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Bounded Memory, Inertia, Sampling and Weighting Model for Market Entry Games

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  • Wei Chen

    ()
    (Department of Economics, National Taiwan University, No.21 Hsu-Chow Rd., Taipei, Taiwan)

  • Shu-Yu Liu

    (Department of Economics, National Taiwan University, No.21 Hsu-Chow Rd., Taipei, Taiwan)

  • Chih-Han Chen

    (Department of Economics, National Taiwan University, No.21 Hsu-Chow Rd., Taipei, Taiwan)

  • Yi-Shan Lee

    (Department of Economics, National Taiwan University, No.21 Hsu-Chow Rd., Taipei, Taiwan)

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    Abstract

    This paper describes the “Bounded Memory, Inertia, Sampling and Weighting” (BI-SAW) model, which won the http://sites.google.com/site/gpredcomp/Market Entry Prediction Competition in 2010. The BI-SAW model refines the I-SAW Model (Erev et al. [1]) by adding the assumption of limited memory span. In particular, we assume when players draw a small sample to weight against the average payoff of all past experience, they can only recall 6 trials of past experience. On the other hand, we keep all other key features of the I-SAW model: (1) Reliance on a small sample of past experiences, (2) Strong inertia and recency effects, and (3) Surprise triggers change. We estimate this model using the first set of experimental results run by the competition organizers, and use it to predict results of a second set of similar experiments later ran by the organizers. We find significant improvement in out-of-sample predictability (against the I-SAW model) in terms of smaller mean normalized MSD, and such result is robust to resampling the predicted game set and reversing the role of the sets of experimental results. Our model’s performance is the best among all the participants.

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    Bibliographic Info

    Article provided by MDPI, Open Access Journal in its journal Games.

    Volume (Year): 2 (2011)
    Issue (Month): 1 (March)
    Pages: 187-199

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    Handle: RePEc:gam:jgames:v:2:y:2011:i:1:p:187-199:d:11753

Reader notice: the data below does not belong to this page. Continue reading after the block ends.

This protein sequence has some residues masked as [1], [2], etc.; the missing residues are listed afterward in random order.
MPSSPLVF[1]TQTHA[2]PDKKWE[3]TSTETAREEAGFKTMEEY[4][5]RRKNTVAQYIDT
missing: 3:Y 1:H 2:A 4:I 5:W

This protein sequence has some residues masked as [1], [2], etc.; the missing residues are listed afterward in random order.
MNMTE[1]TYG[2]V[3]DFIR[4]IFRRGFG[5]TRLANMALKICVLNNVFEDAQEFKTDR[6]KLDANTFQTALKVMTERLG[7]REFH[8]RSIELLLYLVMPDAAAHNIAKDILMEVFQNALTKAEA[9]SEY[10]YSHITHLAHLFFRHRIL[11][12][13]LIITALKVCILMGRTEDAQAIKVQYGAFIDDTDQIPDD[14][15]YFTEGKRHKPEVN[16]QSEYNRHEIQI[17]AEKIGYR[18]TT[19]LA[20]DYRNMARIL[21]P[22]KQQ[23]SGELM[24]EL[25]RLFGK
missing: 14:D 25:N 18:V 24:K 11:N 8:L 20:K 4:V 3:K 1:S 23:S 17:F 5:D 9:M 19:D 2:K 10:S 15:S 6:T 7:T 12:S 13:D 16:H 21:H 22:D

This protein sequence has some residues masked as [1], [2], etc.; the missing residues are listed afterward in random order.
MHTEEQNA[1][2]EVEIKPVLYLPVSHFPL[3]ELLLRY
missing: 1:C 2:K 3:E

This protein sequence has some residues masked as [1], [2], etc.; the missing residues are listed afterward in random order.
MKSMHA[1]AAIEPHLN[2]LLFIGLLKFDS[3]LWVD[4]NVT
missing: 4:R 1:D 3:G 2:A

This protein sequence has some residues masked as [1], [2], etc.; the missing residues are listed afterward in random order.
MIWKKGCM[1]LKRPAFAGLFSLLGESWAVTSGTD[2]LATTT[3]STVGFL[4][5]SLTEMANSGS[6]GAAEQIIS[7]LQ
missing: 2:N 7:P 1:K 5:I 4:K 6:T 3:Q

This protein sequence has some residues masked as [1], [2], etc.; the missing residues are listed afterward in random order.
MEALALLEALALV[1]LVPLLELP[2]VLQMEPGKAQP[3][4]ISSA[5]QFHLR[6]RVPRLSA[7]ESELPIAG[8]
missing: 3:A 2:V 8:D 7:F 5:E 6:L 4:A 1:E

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    Related research

    Keywords: learning; market entry game; prediction competition;

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    References

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    1. Erev, Ido & Roth, Alvin E, 1998. "Predicting How People Play Games: Reinforcement Learning in Experimental Games with Unique, Mixed Strategy Equilibria," American Economic Review, American Economic Association, vol. 88(4), pages 848-81, September.
    2. Ido Erev & Eyal Ert & Alvin E. Roth, 2010. "Erev, I. et al . A Choice Prediction Competition for Market Entry Games: An Introduction. Games 2010, 1 , 117-136," Games, MDPI, Open Access Journal, vol. 1(3), pages 221-225, July.
    3. Timothy C. Salmon, 2001. "An Evaluation of Econometric Models of Adaptive Learning," Econometrica, Econometric Society, vol. 69(6), pages 1597-1628, November.
    4. Ido Erev & Eyal Ert & Alvin E. Roth, 2010. "A Choice Prediction Competition for Market Entry Games: An Introduction," Games, MDPI, Open Access Journal, vol. 1(2), pages 117-136, May.
    5. Tyran, Jean-Robert, 2003. "Behavioral Game Theory. Experiments in Strategic Interaction: Colin F. Camerer, Princeton University Press, Princeton, New Jersey, 2003, p. 550, Price $65.00/[UK pound]42.95, ISBN 0-691-09039-4," Journal of Behavioral and Experimental Economics (formerly The Journal of Socio-Economics), Elsevier, vol. 32(6), pages 717-720, December.
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    Cited by:
    1. Chmura, Thorsten & Goerg, Sebastian J. & Selten, Reinhard, 2012. "Learning in experimental 2×2 games," Games and Economic Behavior, Elsevier, vol. 76(1), pages 44-73.
    2. Thorsten Chmura & Sebastian Goerg & Reinhard Selten, 2011. "Learning in experimental 2 x 2 games," Working Paper Series of the Max Planck Institute for Research on Collective Goods 2011_26, Max Planck Institute for Research on Collective Goods.

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